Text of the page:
Top Italy Recommendations for 2017

As the year draws to a close, you may be looking at your travel calendar for 2017 and beginning to think about your next trip. Winter is the perfect time to start planning a spring or summer visit to Italy, as later in the year the best hotels, guides, and cooking classes can start to book up, leaving you with limited options.

Taormina(Photo by Concierge in Umbria via Flickr)

If you're dreaming of visiting the Bel Paese over the next 12 months, we have a few suggestions for unforgettable itineraries, unique experiences, and once-in-a-lifetime trips that are perfect for a 2017 Italian vacation.

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Buon Natale - 2016

Italy's love of Christmas decorations has exploded over the past two decades, and the country has gone from muted holiday decor that centered almost exclusively around the traditional crèche scene to downtowns fully decked out in fairy light canopies, shooting stars, blinking swags, and towering, twinkling firs.

buon-natale-assisi(Photo by Concierge in Umbria via Flickr)

Though the love of the artisan Nativity scene endures, today most private homes sport a tree and the beauty of a city's Christmas lights has become so entwined with civic pride that mayors from Rome to Assisi have been forced to upgrade meager first attempts at public decorations by outraged citizens. Alongside the traditional outings to visit the most elaborate and beautiful Christmas creches, Italians - and tourists - can now take an evening stroll to admire the beautiful light displays along the city streets and elegant trees in the main squares.

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Florence's Museo degli Innocenti

Italy's beautiful Renaissance capital is going through a bit of a modern “rebirth” this year, as a number of Florence's most important museums have been recently renovated or expanded and are now open to the public.

The famed Uffizi unveiled its new Botticelli rooms in October, completely reconfigured to improve the lighting and provide more space to display the early Renaissance masterpieces, marking the final stage of the renovation of the museum's entire second floor. The Museo dell'Opera del Duomo has become one of Florence's crown jewels since its inauguration at the end of 2015, with a renovation that almost doubled its previous size and includes a scale model of the cathedral’s original unfinished façade, dismantled in 1586 and featuring forty statues from the 14th and early 15th centuries. Even the stodgy Palazzo Strozzi exhibition space is hosting a collection of Chinese iconoclast Ai Weiwei's works, and making Florentine tongues wag by hanging a row of his contemporary life rafts on the outside of this landmark of Renaissance architecture.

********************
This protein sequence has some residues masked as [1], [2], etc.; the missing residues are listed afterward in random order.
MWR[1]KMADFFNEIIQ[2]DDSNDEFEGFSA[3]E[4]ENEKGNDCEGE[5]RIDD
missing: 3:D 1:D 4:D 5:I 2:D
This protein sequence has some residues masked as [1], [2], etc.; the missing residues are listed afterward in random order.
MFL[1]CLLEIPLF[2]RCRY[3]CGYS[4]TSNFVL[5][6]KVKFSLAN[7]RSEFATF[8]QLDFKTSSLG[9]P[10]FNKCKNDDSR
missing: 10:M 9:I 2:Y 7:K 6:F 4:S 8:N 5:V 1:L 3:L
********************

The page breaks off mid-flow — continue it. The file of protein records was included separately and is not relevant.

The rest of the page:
museo-degli-innocenti-florence
(Photo by Concierge in Umbria via Flickr)

Perhaps the most moving renovation, however, is that of the historic Museo degli Innocenti, which documents the history of Florence's Istituto degli Innocenti located in the hospital designed by Filippo Brunelleschi in Piazza della Santissima Annunziata. Founded in 1419 by a donation from the wealthy merchant Francesco Datini and the Florentine Silk Workers Guild, the “Innocenti” was the world's first lay institution dedicated to taking in abandoned and orphaned children and is still providing services to families more than 600 years later.

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2016 Top Travel Specialists

We're excited! Concierge in Umbria is included on Conde Nast Traveler's list of Top Travel Specialists for 2016!

alternative text(Photo by Carol Sachs for Condé Nast Traveler)

Concierge in Umbria was first named as one of CNT's Top Travel Specialists in 2006, and we have appeared on every list published since then. It is especially gratifying to be named as a Top Travel Specialist since Conde Nast Traveler's selection process is particularly rigorous and competitive. Travel specialists must complete a comprehensive application for each year's list, as well as submit contact information for recent clients as references, who the magazine contacts directly for in-depth feedback.

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“Artemisia Gentileschi and Her Time” Exhibit in Rome

One of the great tragedies of art history is that there have been so few successful female artists over the centuries. The combination of social mores, domestic responsibilities, and institutional obstacles meant that talented women were forced to channel their creative energy into more “female” arts, leaving painting, sculpture, and architecture to generations of studio-trained men.

Gentileschi judith1.jpg
By Artemisia Gentileschi - http://artchive.com/artchive/G/gentileschi/gent_judith.jpg.html, Public Domain, Link


One of the most interesting exceptions is Artemisia Gentilischi, the 17th century Baroque painter who is known for her dramatic, expressive style which was heavily influenced by Caravaggio, and the subject of the “Artemisia Gentileschi and Her Time” exhibit in Rome's Museo di Roma in Palazzo Braschi, open now until May 7th, 2017.

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